August 2011 | Nate Pedersen

9/11 and Cultural Loss

The Associated Press reported last week on the loss of historical records and documents in the 9/11 attacks, a frequently (if understandably) overlooked aspect of the tragedy.  The twenty-one libraries destroyed in the World Trade Center attacks joined a long list of war-damaged archives stretching back to the Library of Alexandria.

Among the lost and missing:

  • The art and sculpture collection of the Cantor Fitzgerald brokerage, which included a cast of Rodin's "The Thinker."  The brokerage's founder, B. Gerald Cantor, was one of the world's largest private collectors of Rodin.

  • The Ferdinand Gallizoli Library of the U.S. Customs Service, which included U.S. trade documents dating back to the 1840s.

  • Over 900,000 objects from the Five Points Neighborhood during its heyday as a working class slum.  (Vividly depicted in the Martin Scorsese film "Gangs of New York")

  • The archive of Helen Keller International, which burned up in the aftermath of the crash and included a number of Helen Keller first editions and original letters. (For more on this, read FB&C's story from a few years back.)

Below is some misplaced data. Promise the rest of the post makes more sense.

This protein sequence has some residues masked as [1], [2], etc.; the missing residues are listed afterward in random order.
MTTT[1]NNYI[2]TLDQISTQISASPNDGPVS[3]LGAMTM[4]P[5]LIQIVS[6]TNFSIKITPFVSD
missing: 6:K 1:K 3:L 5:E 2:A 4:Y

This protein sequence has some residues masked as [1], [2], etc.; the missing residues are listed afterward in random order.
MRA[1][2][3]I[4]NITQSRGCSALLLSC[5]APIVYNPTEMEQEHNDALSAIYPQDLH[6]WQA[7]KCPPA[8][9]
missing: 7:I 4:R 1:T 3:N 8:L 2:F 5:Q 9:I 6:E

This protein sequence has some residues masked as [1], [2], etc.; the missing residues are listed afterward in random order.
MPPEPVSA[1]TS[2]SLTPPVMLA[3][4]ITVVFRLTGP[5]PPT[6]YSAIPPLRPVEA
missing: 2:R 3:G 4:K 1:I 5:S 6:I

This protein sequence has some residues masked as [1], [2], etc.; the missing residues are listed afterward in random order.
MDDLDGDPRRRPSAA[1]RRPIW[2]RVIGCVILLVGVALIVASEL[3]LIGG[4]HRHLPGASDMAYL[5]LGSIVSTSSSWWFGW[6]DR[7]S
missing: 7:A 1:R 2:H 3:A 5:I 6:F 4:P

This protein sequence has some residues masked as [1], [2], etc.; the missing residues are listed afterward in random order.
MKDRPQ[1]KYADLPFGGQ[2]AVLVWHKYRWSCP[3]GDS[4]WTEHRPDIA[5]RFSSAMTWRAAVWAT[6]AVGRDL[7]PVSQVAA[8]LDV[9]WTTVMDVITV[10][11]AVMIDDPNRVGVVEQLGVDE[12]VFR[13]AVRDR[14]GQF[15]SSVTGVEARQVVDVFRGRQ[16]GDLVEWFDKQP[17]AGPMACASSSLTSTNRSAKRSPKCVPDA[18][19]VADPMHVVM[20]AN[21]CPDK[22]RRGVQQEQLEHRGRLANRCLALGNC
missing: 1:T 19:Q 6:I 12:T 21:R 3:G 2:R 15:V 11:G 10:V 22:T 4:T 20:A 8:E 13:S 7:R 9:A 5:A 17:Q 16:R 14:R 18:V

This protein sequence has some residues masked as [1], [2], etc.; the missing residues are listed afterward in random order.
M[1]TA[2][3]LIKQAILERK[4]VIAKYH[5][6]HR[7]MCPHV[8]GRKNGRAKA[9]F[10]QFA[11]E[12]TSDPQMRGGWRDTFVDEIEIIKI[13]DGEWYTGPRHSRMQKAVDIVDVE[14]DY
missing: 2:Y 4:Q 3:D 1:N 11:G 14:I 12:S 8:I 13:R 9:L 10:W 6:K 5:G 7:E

• A significant portion of the photographic archive of the Broadway Theatre Archive, which held 35,000 photos depicting the development of the American stage. 

Most of these items were destroyed in the attacks or the aftermath, however some are classified as *missing* and thus may be out there circulating in the trade for rare documents and antiquities.  The bust of Rodin's "The Thinker," for example, turned up briefly after the attacks only to disappear again.  So stay vigilant.

A more detailed report of the cultural loss sustained on 9/11 is available here as a PDF from Heritage Preservation.